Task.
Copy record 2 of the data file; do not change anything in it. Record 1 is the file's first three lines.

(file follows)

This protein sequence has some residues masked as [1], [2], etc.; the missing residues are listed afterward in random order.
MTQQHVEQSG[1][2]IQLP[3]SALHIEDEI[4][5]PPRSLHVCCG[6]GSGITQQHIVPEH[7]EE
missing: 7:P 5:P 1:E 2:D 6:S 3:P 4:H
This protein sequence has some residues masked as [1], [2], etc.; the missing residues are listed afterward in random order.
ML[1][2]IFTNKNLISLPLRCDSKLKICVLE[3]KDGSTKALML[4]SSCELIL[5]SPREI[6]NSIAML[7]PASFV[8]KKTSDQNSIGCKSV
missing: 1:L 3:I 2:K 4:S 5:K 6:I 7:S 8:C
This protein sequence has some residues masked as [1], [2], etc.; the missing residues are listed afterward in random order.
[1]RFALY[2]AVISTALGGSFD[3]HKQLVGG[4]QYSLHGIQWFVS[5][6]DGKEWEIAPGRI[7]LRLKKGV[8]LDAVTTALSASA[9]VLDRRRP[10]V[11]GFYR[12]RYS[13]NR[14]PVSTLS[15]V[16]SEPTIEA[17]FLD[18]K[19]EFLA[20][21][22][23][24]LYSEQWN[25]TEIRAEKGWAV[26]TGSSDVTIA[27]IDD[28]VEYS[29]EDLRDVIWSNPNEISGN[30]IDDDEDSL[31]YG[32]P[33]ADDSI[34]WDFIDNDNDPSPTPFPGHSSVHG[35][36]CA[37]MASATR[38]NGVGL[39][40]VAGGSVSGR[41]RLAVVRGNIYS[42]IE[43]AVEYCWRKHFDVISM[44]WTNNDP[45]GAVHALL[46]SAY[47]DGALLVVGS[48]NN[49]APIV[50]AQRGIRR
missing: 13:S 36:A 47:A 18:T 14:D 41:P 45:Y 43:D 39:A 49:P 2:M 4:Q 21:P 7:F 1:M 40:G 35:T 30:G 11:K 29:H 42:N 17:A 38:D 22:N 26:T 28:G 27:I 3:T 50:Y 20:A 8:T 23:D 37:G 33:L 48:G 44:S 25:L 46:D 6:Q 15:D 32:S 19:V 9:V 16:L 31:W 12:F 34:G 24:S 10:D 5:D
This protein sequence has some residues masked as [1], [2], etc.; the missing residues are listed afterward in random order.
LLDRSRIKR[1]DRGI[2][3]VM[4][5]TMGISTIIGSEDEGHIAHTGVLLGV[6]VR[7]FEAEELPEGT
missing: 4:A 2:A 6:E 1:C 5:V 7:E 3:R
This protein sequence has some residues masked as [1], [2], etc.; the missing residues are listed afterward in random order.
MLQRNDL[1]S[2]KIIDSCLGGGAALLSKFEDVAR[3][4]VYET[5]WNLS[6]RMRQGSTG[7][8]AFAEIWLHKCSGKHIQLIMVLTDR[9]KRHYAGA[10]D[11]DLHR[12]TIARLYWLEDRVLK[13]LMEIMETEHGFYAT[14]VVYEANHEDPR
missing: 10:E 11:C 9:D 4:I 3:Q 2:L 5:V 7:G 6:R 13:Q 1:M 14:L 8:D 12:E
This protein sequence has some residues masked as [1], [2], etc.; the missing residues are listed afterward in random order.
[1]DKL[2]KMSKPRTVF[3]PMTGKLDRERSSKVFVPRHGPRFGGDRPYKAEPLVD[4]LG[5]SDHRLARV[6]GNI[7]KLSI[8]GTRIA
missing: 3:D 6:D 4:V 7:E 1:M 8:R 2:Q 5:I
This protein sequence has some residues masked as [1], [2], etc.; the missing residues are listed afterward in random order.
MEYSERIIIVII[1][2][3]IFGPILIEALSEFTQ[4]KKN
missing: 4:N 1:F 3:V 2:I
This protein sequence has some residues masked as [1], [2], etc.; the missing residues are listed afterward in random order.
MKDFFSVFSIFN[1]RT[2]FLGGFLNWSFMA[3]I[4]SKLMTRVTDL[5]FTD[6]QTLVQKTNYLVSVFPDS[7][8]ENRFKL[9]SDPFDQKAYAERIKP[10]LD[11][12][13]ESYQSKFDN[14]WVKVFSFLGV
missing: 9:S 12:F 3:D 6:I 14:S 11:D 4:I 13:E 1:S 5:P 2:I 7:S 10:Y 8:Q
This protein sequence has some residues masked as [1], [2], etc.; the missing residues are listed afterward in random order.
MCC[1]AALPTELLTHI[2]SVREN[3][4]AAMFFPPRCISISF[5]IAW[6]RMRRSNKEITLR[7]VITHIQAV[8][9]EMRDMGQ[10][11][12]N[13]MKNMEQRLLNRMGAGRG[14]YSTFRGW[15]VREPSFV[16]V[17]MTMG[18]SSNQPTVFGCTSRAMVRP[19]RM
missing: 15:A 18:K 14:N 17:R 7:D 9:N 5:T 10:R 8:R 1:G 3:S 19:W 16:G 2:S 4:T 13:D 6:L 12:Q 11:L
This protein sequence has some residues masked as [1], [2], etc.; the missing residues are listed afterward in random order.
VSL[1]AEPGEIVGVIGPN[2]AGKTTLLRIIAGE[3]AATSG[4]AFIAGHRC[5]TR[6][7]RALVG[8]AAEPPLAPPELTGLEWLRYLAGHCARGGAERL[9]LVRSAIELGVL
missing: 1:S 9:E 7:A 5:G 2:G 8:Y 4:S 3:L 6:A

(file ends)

This protein sequence has some residues masked as [1], [2], etc.; the missing residues are listed afterward in random order.
ML[1][2]IFTNKNLISLPLRCDSKLKICVLE[3]KDGSTKALML[4]SSCELIL[5]SPREI[6]NSIAML[7]PASFV[8]KKTSDQNSIGCKSV
missing: 1:L 3:I 2:K 4:S 5:K 6:I 7:S 8:C